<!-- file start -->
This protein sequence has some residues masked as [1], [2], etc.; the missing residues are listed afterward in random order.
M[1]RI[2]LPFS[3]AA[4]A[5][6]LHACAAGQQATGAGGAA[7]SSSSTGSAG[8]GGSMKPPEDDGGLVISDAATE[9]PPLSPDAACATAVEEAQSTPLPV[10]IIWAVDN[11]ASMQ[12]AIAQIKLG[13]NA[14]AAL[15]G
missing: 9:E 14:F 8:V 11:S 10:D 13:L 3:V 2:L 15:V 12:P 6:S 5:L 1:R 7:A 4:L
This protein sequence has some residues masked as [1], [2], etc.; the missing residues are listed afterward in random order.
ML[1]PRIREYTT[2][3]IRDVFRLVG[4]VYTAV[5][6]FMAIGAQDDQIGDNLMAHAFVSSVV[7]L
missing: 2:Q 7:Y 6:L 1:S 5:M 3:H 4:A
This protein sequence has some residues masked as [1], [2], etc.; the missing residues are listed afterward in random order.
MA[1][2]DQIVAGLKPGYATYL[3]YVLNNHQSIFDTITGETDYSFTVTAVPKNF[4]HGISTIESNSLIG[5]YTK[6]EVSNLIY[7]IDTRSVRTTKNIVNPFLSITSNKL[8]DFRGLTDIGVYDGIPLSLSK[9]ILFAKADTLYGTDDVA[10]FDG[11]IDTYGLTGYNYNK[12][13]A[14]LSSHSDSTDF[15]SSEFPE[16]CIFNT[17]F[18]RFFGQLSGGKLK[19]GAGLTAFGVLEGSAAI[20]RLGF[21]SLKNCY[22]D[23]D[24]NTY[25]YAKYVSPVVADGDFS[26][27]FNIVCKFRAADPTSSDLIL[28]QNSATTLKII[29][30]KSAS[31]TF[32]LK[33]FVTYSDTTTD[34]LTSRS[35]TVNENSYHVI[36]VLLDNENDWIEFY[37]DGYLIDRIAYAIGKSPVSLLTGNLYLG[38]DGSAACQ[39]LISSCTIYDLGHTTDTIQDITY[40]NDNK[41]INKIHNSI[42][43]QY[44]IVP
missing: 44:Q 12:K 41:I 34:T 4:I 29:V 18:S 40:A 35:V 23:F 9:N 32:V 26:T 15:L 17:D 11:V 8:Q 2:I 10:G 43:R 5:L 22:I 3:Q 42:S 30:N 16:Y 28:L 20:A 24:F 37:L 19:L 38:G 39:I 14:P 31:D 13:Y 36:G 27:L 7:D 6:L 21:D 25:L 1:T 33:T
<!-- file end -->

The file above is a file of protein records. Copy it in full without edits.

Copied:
This protein sequence has some residues masked as [1], [2], etc.; the missing residues are listed afterward in random order.
M[1]RI[2]LPFS[3]AA[4]A[5][6]LHACAAGQQATGAGGAA[7]SSSSTGSAG[8]GGSMKPPEDDGGLVISDAATE[9]PPLSPDAACATAVEEAQSTPLPV[10]IIWAVDN[11]ASMQ[12]AIAQIKLG[13]NA[14]AAL[15]G
missing: 9:E 14:F 8:V 11:S 10:D 13:L 3:V 2:L 15:V 12:P 6:S 5:L 1:R 7:A 4:L
This protein sequence has some residues masked as [1], [2], etc.; the missing residues are listed afterward in random order.
ML[1]PRIREYTT[2][3]IRDVFRLVG[4]VYTAV[5][6]FMAIGAQDDQIGDNLMAHAFVSSVV[7]L
missing: 2:Q 7:Y 6:L 1:S 5:M 3:H 4:A
This protein sequence has some residues masked as [1], [2], etc.; the missing residues are listed afterward in random order.
MA[1][2]DQIVAGLKPGYATYL[3]YVLNNHQSIFDTITGETDYSFTVTAVPKNF[4]HGISTIESNSLIG[5]YTK[6]EVSNLIY[7]IDTRSVRTTKNIVNPFLSITSNKL[8]DFRGLTDIGVYDGIPLSLSK[9]ILFAKADTLYGTDDVA[10]FDG[11]IDTYGLTGYNYNK[12][13]A[14]LSSHSDSTDF[15]SSEFPE[16]CIFNT[17]F[18]RFFGQLSGGKLK[19]GAGLTAFGVLEGSAAI[20]RLGF[21]SLKNCY[22]D[23]D[24]NTY[25]YAKYVSPVVADGDFS[26][27]FNIVCKFRAADPTSSDLIL[28]QNSATTLKII[29][30]KSAS[31]TF[32]LK[33]FVTYSDTTTD[34]LTSRS[35]TVNENSYHVI[36]VLLDNENDWIEFY[37]DGYLIDRIAYAIGKSPVSLLTGNLYLG[38]DGSAACQ[39]LISSCTIYDLGHTTDTIQDITY[40]NDNK[41]INKIHNSI[42][43]QY[44]IVP
missing: 44:Q 12:K 41:I 34:T 4:I 29:V 18:S 40:A 35:V 23:F 9:N 32:V 26:T 15:L 17:D 11:V 8:Q 2:I 10:G 43:R 5:L 22:I 3:Q 42:S 30:N 16:Y 28:L 20:A 24:F 37:L 19:L 38:G 39:I 14:P 31:D 13:Y 36:G 27:L 7:D 6:L 21:D 25:L 1:T 33:T